Growing up, many people were told to keep their hands to themselves. This basic kindergarten rule can also help keep adults out of legal trouble. If you keep your hands, feet and anything attached to you to yourself, you aren't likely to have to face the court for a battery charge.
In Florida, battery is either a misdemeanor or a felony charge. The circumstances determine which way the charge is classified
A battery charge means that you struck another person against the other person's will. For example, if you walk up to someone in a parking lot and strike him in the face, you could be charged with battery. But, if you accidentally roll over someone's foot with your grocery cart, it will likely be viewed as the accident it was.
Another element that must be present in a battery case is that you must have meant to cause injury to the person you struck. Using the previous example, striking someone in the face means you wanted to hurt that person, but the grocery cart accident wasn't done with an intent to injure the person's foot.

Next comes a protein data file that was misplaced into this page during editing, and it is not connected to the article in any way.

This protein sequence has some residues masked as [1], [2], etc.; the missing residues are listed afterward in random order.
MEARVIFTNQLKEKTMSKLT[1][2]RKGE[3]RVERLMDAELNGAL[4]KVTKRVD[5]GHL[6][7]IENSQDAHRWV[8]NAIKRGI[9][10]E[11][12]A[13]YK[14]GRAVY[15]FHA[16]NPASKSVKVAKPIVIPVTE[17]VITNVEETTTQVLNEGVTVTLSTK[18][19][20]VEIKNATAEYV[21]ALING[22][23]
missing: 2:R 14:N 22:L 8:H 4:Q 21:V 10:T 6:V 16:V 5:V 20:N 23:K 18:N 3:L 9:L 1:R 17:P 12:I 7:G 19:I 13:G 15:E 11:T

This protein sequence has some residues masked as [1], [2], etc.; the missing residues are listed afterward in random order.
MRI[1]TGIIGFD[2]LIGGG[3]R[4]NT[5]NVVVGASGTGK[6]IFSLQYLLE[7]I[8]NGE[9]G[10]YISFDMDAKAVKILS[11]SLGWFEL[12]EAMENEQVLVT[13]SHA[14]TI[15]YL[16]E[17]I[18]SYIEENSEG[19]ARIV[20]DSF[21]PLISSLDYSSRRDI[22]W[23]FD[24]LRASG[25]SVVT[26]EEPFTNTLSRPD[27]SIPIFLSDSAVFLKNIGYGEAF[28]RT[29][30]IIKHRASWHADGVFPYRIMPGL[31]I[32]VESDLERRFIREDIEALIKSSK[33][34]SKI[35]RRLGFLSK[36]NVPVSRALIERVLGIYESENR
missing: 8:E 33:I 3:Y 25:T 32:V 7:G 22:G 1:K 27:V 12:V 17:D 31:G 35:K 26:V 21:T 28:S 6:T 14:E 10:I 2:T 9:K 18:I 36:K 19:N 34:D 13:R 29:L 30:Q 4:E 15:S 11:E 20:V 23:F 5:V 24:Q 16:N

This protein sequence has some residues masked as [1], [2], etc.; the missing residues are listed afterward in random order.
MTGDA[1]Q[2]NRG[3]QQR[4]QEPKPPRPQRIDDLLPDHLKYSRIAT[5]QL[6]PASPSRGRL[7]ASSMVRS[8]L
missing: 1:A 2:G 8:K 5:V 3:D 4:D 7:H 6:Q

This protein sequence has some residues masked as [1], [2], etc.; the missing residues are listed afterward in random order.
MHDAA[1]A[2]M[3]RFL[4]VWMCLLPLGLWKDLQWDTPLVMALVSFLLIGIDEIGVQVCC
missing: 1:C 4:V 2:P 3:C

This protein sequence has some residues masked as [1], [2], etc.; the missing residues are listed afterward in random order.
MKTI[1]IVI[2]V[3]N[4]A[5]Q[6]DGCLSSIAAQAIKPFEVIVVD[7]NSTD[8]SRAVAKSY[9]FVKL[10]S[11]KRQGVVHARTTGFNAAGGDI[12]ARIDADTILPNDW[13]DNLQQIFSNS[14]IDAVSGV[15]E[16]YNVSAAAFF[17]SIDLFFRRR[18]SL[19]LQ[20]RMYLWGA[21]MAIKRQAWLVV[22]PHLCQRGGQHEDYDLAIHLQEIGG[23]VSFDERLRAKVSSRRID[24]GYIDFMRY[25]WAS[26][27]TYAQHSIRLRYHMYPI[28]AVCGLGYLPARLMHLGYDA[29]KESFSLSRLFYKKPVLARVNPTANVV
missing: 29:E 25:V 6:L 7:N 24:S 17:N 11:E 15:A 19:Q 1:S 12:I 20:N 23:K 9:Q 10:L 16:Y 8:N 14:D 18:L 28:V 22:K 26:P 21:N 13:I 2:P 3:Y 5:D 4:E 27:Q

People who have already been convicted of battery in a prior case might face a felony charge if they are charged with battery again. This brings a new level of seriousness to the charge.
One possible defense to a battery charge is to make your side of the story known — self-defense could apply here. However, you should only decide on a defense option once you have considered what meshes with the circumstances of the case.
Source: Online Sunshine, "Assault; battery; culpable negligence," accessed Aug. 18, 2017